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The Third of May 1808: The Execution of the Defenders of Madrid by Francisco Goya, 1814.

The Third of May 1808: The Execution of the Defenders of Madrid by Francisco Goya, 1814. (Click on image to see a larger version and to read more about it.)

Government, Politics, and War:

      • January 1: Sierra Leone becomes a British Crown Colony.
      • January 22: The Bragança Portuguese Royal Family arrives in Brazil, running away from the French army. The colony becomes the seat of the Portuguese Empire.
      • January 26:  On the 20th anniversary of the foundation of the colony of New South Wales, disgruntled military officers of the New South Wales Corps (the Rum Corps) overthrow and imprison Governor William Bligh and seize control of the colony in the Rum Rebellion.
      • February 2: French troops occupy the Papal States (Vatican).February 29: Napoleon drops the charade of a French-Spanish alliance, ordering French commanders to halt their marches and seize key Spanish fortresses at San Sebastian, Pamplona, Figuera, and Barcelona.
      • March 19: Charles IV of Spain abdicates in favor of his son, Ferdinand VII.
      • May 2: Madrid revolts against the French and a brutal retaliation sets in motion an eruption of uprisings across Spain. Full-scale war begins, forcing Napoleon to increase his military commitment in the Peninsula.
      • May 3: The Madrid rebels who rose on May 2 are executed near Príncipe Pío Hill.
      • June 6: Napoleon places his brother Joseph Bonaparte on the throne of Spain.

        Agustina de Aragón

        Agustina de Aragón

      • June – August: The first Siege of Saragossa takes place as 12,000 French troops storm the city. After a long and bloody conflict throughout the summer against Spanish troops and intrepid citizens (including Agustina, Maid of Aragón, immortalized by Goya and Lord Byron) , the French are forced to retreat.
      • July 22: The Battle of Bailén is a spectacular victory over the French by the Spanish General Castaños, resulting in the total collapse of Napoleon’s military machine in France. It was the first major setback in Napoleon’s unchecked imperialism.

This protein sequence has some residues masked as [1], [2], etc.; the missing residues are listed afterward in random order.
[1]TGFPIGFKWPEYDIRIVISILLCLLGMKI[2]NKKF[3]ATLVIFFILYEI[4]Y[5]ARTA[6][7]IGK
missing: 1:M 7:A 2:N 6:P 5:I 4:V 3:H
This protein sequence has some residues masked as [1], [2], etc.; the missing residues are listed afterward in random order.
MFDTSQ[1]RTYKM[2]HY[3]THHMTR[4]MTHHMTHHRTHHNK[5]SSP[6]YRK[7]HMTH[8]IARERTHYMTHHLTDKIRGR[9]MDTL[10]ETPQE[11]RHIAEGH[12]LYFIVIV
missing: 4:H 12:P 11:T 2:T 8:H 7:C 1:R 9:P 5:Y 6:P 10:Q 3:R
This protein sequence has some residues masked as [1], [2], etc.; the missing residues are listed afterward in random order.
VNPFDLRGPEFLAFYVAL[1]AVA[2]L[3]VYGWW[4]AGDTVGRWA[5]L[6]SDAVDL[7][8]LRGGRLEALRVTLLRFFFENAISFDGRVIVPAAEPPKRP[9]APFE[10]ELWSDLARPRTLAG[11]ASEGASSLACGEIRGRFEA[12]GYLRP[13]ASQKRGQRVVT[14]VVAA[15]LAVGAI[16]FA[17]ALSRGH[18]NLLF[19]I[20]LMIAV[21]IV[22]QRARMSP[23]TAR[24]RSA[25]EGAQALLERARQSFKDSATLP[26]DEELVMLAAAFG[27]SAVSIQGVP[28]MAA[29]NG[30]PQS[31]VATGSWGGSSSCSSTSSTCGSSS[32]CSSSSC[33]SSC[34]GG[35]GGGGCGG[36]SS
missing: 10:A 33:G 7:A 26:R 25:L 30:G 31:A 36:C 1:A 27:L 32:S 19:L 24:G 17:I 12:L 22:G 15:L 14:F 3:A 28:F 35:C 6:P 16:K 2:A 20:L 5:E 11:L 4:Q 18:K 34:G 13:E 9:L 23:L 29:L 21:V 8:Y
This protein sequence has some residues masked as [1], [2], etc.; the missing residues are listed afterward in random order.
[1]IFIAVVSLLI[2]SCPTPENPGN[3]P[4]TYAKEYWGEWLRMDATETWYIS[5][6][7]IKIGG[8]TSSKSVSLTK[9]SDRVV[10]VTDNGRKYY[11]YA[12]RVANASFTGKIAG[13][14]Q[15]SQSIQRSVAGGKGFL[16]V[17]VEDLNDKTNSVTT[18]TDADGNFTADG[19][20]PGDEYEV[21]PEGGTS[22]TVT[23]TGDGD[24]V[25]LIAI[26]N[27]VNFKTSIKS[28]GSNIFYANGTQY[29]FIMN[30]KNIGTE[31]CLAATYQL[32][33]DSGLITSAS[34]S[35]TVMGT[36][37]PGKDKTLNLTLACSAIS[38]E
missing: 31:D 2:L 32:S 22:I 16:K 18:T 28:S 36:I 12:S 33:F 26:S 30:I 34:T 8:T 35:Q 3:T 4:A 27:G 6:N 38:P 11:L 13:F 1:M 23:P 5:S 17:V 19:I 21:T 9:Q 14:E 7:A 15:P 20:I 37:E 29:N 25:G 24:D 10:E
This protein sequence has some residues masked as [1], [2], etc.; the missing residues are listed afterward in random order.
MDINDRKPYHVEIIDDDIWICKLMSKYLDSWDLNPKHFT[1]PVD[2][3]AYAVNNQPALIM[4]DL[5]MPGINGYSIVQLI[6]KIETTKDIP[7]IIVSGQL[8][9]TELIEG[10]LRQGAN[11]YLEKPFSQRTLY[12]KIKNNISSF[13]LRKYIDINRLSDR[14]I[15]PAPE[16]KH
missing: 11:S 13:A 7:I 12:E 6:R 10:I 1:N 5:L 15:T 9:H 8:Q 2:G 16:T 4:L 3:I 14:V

• August 1: In response to the uprisings in Spain and Portugal, British forces under the command of Arthur Wellesley (the future Duke of Wellington) land in Portugal.
      • August 17: Wellesley defeats the French under General Delaborde at  the Battle of Roliça.
      • August 21: Wellesley defeats the French under General Junot at the Battle of Vimiero.
      • August: Napoleon names his brother-in-law Joachim Murat as King of Naples and Sicily (replacing his brother Joseph Bonaparte, who is now King of Spain).
      • August 30: The Convention of Cintra is signed, in which the defeated French are allowed to evacuate Portugal without further conflict.
      • September: The British government is outraged at the terms of the Cintra agreement, and all the generals, including Wellesley, are recalled to England for a Court of Inquiry. Sir John Moore is left in command of the 30,000 British troops still in Portugal.
      • November: Napoleon personally leads his Grande Armée, 200,000 strong, into Spain, promising to conquer it. He routs the Spanish in a series of engagements in November.
      • December: Sir John Moore leads 16,000 men toward Burgos with the ultimate goal of driving the French back into Spain, but is ordered to retreat when it is learned that Napoleon himself was advancing against him with 80,000 troops. The British begin a grim, hazardous retreat to Corunna.
      • December 20: The Second Siege of Saragossa begins.

Literature, Journalism, and Publishing:

  • Leigh Hunt becomes editor of the Examiner, a newspaper founded by his brother John Hunt.
  • Walter Scott publishes his epic poem Marmion.
  • July 20Henry Crabb Robinson sends his first dispatches on the Peninsular War in Spain to The Times of London. He is the world’s first war correspondent.


  • December 22: Beethoven conducts and performs in concert at the Theater an der Wien, Vienna, with the premiere of his Fifth Symphony, Sixth Symphony, Fourth Piano Concerto (performed by Beethoven himself) and Choral Fantasy (with Beethoven at the piano).

Theater and Dramatic Arts:

  • Johann Wolfgang von Goethe’s drama Faust, Part 1 is published.
  • December 20: The Theatre Royal, Covent Garden is destroyed by fire, along with most of the scenery, costumes, and scripts.

Science and Industry:

  • Sir Humphrey Davy proves that electricity could produce heat or light between two electrodes separated in space and connected by an arc. His public demonstrations in London are extremely popular, and cause several women to swoon.
  • The elements barium, calcium, magnesium, and strontium are isolated by Sir Humphry Davy.